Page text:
Personally, I can;t do it in the car. It requires too much concentration.

I would also advise you that, if you can, try and listen to french people as well as I am now finding that my comprehension of "French" french is laggin behind my comprehension of foreigners speaking french.

I use the BUSUU apps on my phone too - they seem quite good.
In reply to Matt Vigg: I've downloaded that - thanks! I'm at the stage now where I just need to learn shitloads of vocabulary.
Dave Cumberland - on 09 Nov 2012
In reply to samsimpson:
> I have started to learn french, has anyone got any tips for a absolute beginner,

Buy a Berlitz pocket guide, go to France and use it. Work there if possible.
rockchomper on 09 Nov 2012
In reply to samsimpson:
...any french/english dictionery (try charity shops) that also shows how to pronounce words/breaks down the sounds of each syllable is a really good way to get to grips with the correct verbal inntonation....
middlevern - on 09 Nov 2012
In reply to ERH: get onto quiz let.com. Amazing for learning vocab, and available on mobiles too. Loads of fantastic vocab on their already set up, and you can make your own in minutes. Been a revolution amongst the kids I teach, and I find it useful too!
Dauphin - on 09 Nov 2012
In reply to samsimpson:

get a french bird

d
In reply to Dauphin:
> (In reply to samsimpson)
>
> get a french bird
>
> d

I think I covered that under "motivation" )))
Hugh J - on 10 Nov 2012
In reply to Dauphin:
> (In reply to samsimpson)
>
> get a french bird
>
> d

Vous voulez dire un oiseau ou une jeune dame?
Trangia - on 10 Nov 2012
In reply to samsimpson:

As someone has said, go to France. Spend your next few holidays there, and go to areas off the tourist track where the locals don't speak English, so that you are forced to speak French. The area round Font is quite good for that. If a French person tries to speak to you in English, answer in French and ask them to speak in French.

I know someone who spoke no Spanish at all. He got caught by the Spanish customs with a small amount of weed on him when he went there on holiday and spent the next two years in a Spanish prison. He is now fluent in Spanish. I'm not suggesting that you go to that extreme, but you could consider joining the French Foreign Legion!
In reply to samsimpson: I think this "throw yourself in at the deep end" advice is mis-guided. You have to study. Otherwise you just end up alienated, and never knowing what's going on.
Doug on 10 Nov 2012
In reply to Submit to Gravity: Depends, being "thrown in at the deep end" (postdoc in a French speaking research institute) worked for me, although agree you have to study a bit as well in order to get some of the grammar - but reading French helps with that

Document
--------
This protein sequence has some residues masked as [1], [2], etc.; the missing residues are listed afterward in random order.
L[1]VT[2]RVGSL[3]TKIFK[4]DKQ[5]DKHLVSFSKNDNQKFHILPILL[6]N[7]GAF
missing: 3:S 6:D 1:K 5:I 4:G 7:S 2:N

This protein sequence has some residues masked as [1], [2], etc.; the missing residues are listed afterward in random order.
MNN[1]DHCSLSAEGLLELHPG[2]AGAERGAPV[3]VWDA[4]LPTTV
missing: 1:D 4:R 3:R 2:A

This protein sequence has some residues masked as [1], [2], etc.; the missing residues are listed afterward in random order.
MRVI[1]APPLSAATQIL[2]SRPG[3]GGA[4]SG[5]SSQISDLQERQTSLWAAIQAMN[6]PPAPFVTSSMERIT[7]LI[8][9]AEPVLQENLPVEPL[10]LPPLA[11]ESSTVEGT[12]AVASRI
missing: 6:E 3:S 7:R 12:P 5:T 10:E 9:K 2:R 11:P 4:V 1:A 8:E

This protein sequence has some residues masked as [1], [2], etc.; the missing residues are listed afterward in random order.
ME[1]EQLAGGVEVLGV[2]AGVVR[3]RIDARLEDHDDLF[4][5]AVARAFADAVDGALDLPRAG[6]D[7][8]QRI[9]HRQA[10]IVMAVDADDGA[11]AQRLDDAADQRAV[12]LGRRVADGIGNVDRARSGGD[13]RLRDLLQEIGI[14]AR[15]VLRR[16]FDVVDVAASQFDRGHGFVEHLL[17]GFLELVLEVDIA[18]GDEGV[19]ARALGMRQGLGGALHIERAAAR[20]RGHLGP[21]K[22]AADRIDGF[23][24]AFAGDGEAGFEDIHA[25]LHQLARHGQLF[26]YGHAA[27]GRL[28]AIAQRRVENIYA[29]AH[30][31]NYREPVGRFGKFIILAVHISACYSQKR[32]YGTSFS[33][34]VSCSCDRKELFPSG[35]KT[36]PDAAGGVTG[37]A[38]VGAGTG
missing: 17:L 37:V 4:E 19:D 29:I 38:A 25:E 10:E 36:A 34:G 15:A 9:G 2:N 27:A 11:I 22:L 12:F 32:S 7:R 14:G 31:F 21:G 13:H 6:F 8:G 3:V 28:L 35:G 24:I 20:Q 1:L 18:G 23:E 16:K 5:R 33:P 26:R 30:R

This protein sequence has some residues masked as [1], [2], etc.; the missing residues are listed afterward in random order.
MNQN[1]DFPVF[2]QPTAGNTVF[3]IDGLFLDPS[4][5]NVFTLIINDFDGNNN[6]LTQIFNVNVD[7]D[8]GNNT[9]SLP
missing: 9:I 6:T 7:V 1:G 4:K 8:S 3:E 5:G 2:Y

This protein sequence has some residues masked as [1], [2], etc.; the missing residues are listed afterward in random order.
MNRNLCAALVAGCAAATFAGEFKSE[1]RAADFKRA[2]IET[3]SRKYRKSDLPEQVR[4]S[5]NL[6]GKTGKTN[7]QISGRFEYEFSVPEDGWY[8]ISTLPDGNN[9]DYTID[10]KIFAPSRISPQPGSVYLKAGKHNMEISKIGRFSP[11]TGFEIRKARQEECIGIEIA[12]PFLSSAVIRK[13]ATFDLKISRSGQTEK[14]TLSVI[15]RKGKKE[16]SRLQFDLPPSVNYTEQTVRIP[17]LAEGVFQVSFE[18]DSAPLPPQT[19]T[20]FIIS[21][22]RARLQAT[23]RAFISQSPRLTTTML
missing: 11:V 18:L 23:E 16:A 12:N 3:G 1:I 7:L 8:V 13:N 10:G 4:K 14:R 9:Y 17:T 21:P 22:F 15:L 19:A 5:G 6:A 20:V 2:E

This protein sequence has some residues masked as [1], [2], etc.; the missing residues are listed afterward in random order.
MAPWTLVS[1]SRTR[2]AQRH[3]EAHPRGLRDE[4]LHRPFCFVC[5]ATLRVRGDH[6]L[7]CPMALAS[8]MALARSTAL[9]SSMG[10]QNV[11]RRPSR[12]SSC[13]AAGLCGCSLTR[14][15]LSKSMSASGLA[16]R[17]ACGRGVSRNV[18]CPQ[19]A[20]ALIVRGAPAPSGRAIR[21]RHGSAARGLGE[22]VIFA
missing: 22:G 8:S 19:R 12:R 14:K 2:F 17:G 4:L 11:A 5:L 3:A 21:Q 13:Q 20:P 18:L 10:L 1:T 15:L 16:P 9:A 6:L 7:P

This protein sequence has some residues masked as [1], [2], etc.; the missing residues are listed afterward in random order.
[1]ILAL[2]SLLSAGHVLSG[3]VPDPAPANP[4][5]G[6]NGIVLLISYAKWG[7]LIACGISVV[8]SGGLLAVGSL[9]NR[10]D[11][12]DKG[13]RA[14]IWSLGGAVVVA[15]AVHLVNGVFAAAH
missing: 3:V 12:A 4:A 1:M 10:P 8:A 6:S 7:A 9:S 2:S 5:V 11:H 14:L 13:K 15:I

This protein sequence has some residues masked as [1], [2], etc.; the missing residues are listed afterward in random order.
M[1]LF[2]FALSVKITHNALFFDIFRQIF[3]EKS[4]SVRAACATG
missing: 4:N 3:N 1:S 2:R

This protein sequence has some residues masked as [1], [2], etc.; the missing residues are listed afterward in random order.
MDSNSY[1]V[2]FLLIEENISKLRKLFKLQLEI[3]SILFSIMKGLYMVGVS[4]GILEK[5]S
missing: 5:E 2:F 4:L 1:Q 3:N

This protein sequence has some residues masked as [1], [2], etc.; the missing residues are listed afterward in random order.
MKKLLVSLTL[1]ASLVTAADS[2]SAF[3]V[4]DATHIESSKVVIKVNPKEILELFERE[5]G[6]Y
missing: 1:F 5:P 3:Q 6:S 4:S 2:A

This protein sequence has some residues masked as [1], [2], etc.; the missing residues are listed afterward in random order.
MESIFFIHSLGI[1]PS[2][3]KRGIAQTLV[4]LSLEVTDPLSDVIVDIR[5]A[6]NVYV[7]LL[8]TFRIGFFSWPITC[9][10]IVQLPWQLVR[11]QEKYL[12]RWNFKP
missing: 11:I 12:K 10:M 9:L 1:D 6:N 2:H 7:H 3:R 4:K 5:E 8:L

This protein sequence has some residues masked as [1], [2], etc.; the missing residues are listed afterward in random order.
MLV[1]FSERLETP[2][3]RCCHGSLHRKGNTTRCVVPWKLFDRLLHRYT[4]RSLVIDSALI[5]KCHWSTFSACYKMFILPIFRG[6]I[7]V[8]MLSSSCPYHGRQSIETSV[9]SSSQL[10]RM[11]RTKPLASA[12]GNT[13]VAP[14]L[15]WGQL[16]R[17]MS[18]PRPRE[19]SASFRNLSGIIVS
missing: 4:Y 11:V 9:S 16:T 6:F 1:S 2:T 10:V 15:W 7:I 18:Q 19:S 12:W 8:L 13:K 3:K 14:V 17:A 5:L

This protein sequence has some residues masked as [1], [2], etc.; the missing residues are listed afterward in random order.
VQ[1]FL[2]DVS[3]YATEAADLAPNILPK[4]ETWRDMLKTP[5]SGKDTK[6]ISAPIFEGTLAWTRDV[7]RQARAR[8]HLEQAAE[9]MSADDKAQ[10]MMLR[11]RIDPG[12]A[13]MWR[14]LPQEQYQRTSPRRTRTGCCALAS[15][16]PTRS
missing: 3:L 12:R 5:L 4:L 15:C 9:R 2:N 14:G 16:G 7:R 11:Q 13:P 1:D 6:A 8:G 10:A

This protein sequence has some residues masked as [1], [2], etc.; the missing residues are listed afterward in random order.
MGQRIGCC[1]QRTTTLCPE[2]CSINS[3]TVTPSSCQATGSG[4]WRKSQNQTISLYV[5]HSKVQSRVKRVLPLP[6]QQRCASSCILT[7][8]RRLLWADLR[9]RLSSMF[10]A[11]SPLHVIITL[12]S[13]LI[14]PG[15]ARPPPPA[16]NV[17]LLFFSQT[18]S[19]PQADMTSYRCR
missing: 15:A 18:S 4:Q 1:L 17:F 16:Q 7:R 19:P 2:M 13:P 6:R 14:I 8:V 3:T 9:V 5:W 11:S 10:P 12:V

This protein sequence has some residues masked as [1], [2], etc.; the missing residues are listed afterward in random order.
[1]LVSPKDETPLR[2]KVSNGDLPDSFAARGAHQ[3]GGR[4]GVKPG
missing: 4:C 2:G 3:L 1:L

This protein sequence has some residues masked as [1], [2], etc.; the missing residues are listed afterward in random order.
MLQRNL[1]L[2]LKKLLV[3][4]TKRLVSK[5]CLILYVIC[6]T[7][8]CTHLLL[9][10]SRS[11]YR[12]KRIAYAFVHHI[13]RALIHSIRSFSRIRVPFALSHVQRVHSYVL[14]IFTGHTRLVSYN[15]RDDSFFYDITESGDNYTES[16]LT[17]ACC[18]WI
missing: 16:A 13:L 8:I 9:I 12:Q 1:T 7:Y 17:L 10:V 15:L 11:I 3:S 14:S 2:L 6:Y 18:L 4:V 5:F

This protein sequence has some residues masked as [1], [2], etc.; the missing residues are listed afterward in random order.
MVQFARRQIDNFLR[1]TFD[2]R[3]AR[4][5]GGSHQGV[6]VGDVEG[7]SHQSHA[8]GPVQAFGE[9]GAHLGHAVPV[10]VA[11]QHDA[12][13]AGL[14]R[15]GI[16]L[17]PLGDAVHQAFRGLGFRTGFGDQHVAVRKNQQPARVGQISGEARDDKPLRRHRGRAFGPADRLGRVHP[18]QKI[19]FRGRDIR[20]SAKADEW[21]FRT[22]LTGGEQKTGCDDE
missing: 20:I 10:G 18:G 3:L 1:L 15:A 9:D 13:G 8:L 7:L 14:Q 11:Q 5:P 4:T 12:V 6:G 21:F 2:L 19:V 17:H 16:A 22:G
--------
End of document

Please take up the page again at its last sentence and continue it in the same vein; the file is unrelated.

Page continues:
To the OP, try listen to French radio (eg FranceInter (bit like Radio 4) on LW or others on the web)
Dominion - on 10 Nov 2012
In reply to Daithi O Murchu:

> Michel Thomas CDs
>
> are available via peer to peer file sharing technology


Or legally from your local library...



I've also tried the Pimsleur Short Courses in both French and Japanese


Watashiwa Nihongoga sukoshi wakarimas, demo mada jordsu ja'aarimasen

Dominion - on 10 Nov 2012
In reply to Doug:

> To the OP, try listen to French radio (eg FranceInter (bit like Radio 4) on LW or others on the web)


Also, I use TuneIn Radio on my android smartphone to listen to language tutorial podcasts - in my case Japanese, which wouldn't be available via normal radiowaves in the UK but only via the internet
Hugh J - on 10 Nov 2012
In reply to Dominion:
> (In reply to Daithi O Murchu)
>
> [...]
>
>
> Or legally from your local library...

Well, Michel hardly needs the money, does he?

Dauphin - on 10 Nov 2012
In reply to Hugh J:

vieux poulet fait une bonne soupe

d
Hugh J - on 10 Nov 2012
In reply to Dauphin: Oooooooo.... vous tes vilain! :-)
Al Evans on 10 Nov 2012
In reply to samsimpson: The best thing is to learn it at school when you are young, I learnt french that way and was never particularly good, but I have lived in Spain for 10 years and I am virtually illiterate in Spanish. Though I do have to say it is a much harder language than French to learn, I'm sure you get thicker as you get older, but I know if I had lived in France for 10 years I would be speaking French reasonably just from my base of GCE French classes.
Doug on 10 Nov 2012
In reply to Al Evans: you keep saying Spanish is harder than French but everyone else I know says the opposite, I'm amazed that after 10 years you can't speak reasonable Spanish (do you spend most of your time th non-Spaniards ?)

But clearly starting early is the best solution but difficult when (as in your case) you find you need to learn a language many years later
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Epic Ebdon - on 10 Nov 2012
In reply to Al Evans:

You're right, if you learn it when you're very young, then it is a lot easier. On the other hand, I think it depends how much you use it, and how much you are forced to use it. Living in the country is all well and good but I know plenty of people here in Germany (mostly US with a forces connection) who speak very little German, because they don't have to, or don't need to. To be honest, you can get by in Germany pretty easily with just English, but if you live in a family and speak it at home, or have to spend your whole day speaking it at work, then it comes on remarkably quickly, even if you're older. Certainly, I have one American friend who could speak almost nothing until she had a job in Germany where she needed to speak some German and now she's pretty good.